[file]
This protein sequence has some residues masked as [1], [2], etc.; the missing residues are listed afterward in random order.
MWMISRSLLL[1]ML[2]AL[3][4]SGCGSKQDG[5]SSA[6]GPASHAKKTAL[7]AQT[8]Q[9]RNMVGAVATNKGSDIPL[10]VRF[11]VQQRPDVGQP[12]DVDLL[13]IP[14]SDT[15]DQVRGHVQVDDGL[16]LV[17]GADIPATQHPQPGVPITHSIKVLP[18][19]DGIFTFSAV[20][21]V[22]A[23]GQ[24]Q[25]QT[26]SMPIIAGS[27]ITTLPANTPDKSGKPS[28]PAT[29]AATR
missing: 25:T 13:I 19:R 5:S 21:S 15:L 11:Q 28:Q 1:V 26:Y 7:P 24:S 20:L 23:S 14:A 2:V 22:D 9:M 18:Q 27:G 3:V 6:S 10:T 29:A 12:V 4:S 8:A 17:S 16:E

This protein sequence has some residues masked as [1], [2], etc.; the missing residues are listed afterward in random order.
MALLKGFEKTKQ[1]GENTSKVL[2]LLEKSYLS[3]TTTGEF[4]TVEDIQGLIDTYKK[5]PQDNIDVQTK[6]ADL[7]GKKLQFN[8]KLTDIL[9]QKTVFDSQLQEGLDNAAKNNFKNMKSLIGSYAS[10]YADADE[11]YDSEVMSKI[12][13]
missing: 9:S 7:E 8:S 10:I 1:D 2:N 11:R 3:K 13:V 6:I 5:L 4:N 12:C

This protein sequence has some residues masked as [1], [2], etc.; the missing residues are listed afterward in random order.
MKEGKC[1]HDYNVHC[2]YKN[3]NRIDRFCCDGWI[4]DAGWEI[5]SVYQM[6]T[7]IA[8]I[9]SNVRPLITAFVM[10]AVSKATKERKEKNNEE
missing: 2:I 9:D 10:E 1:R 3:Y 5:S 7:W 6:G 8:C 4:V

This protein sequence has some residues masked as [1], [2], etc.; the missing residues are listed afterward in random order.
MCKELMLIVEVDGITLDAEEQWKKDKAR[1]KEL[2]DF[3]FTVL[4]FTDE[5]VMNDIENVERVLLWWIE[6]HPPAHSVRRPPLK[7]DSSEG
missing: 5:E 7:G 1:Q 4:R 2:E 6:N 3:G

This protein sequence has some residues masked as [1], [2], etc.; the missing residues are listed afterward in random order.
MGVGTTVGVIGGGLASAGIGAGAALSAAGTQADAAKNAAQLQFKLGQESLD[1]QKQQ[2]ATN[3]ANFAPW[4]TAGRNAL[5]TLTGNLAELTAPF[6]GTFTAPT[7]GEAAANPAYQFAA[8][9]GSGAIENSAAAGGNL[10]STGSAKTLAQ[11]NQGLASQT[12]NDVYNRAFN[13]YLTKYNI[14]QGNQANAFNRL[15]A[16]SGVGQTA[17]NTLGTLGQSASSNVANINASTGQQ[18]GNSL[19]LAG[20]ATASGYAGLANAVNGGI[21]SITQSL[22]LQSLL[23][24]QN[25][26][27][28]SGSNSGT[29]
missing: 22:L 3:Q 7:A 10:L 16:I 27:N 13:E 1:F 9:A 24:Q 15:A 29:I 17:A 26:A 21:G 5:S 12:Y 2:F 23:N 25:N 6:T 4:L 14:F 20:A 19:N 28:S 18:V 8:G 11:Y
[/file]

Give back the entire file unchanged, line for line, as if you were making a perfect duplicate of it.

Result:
This protein sequence has some residues masked as [1], [2], etc.; the missing residues are listed afterward in random order.
MWMISRSLLL[1]ML[2]AL[3][4]SGCGSKQDG[5]SSA[6]GPASHAKKTAL[7]AQT[8]Q[9]RNMVGAVATNKGSDIPL[10]VRF[11]VQQRPDVGQP[12]DVDLL[13]IP[14]SDT[15]DQVRGHVQVDDGL[16]LV[17]GADIPATQHPQPGVPITHSIKVLP[18][19]DGIFTFSAV[20][21]V[22]A[23]GQ[24]Q[25]QT[26]SMPIIAGS[27]ITTLPANTPDKSGKPS[28]PAT[29]AATR
missing: 25:T 13:I 19:R 5:S 21:S 15:L 11:Q 28:Q 1:V 26:Y 7:P 24:S 20:L 23:S 14:A 2:V 22:D 9:M 18:Q 27:G 3:V 6:S 10:T 29:A 12:V 4:S 8:A 17:S 16:E

This protein sequence has some residues masked as [1], [2], etc.; the missing residues are listed afterward in random order.
MALLKGFEKTKQ[1]GENTSKVL[2]LLEKSYLS[3]TTTGEF[4]TVEDIQGLIDTYKK[5]PQDNIDVQTK[6]ADL[7]GKKLQFN[8]KLTDIL[9]QKTVFDSQLQEGLDNAAKNNFKNMKSLIGSYAS[10]YADADE[11]YDSEVMSKI[12][13]
missing: 9:S 7:E 8:S 10:I 1:D 2:N 11:R 3:K 13:V 6:I 5:L 4:N 12:C

This protein sequence has some residues masked as [1], [2], etc.; the missing residues are listed afterward in random order.
MKEGKC[1]HDYNVHC[2]YKN[3]NRIDRFCCDGWI[4]DAGWEI[5]SVYQM[6]T[7]IA[8]I[9]SNVRPLITAFVM[10]AVSKATKERKEKNNEE
missing: 2:I 9:D 10:E 1:R 3:Y 5:S 7:W 6:G 8:C 4:V

This protein sequence has some residues masked as [1], [2], etc.; the missing residues are listed afterward in random order.
MCKELMLIVEVDGITLDAEEQWKKDKAR[1]KEL[2]DF[3]FTVL[4]FTDE[5]VMNDIENVERVLLWWIE[6]HPPAHSVRRPPLK[7]DSSEG
missing: 5:E 7:G 1:Q 4:R 2:E 6:N 3:G

This protein sequence has some residues masked as [1], [2], etc.; the missing residues are listed afterward in random order.
MGVGTTVGVIGGGLASAGIGAGAALSAAGTQADAAKNAAQLQFKLGQESLD[1]QKQQ[2]ATN[3]ANFAPW[4]TAGRNAL[5]TLTGNLAELTAPF[6]GTFTAPT[7]GEAAANPAYQFAA[8][9]GSGAIENSAAAGGNL[10]STGSAKTLAQ[11]NQGLASQT[12]NDVYNRAFN[13]YLTKYNI[14]QGNQANAFNRL[15]A[16]SGVGQTA[17]NTLGTLGQSASSNVANINASTGQQ[18]GNSL[19]LAG[20]ATASGYAGLANAVNGGI[21]SITQSL[22]LQSLL[23][24]QN[25][26][27][28]SGSNSGT[29]
missing: 22:L 3:Q 7:A 10:L 16:I 27:N 13:E 1:F 9:A 24:Q 15:A 29:I 17:A 26:A 21:G 5:S 12:Y 2:F 23:N 25:N 6:T 4:L 14:F 20:A 19:N 28:S 18:V 8:G 11:Y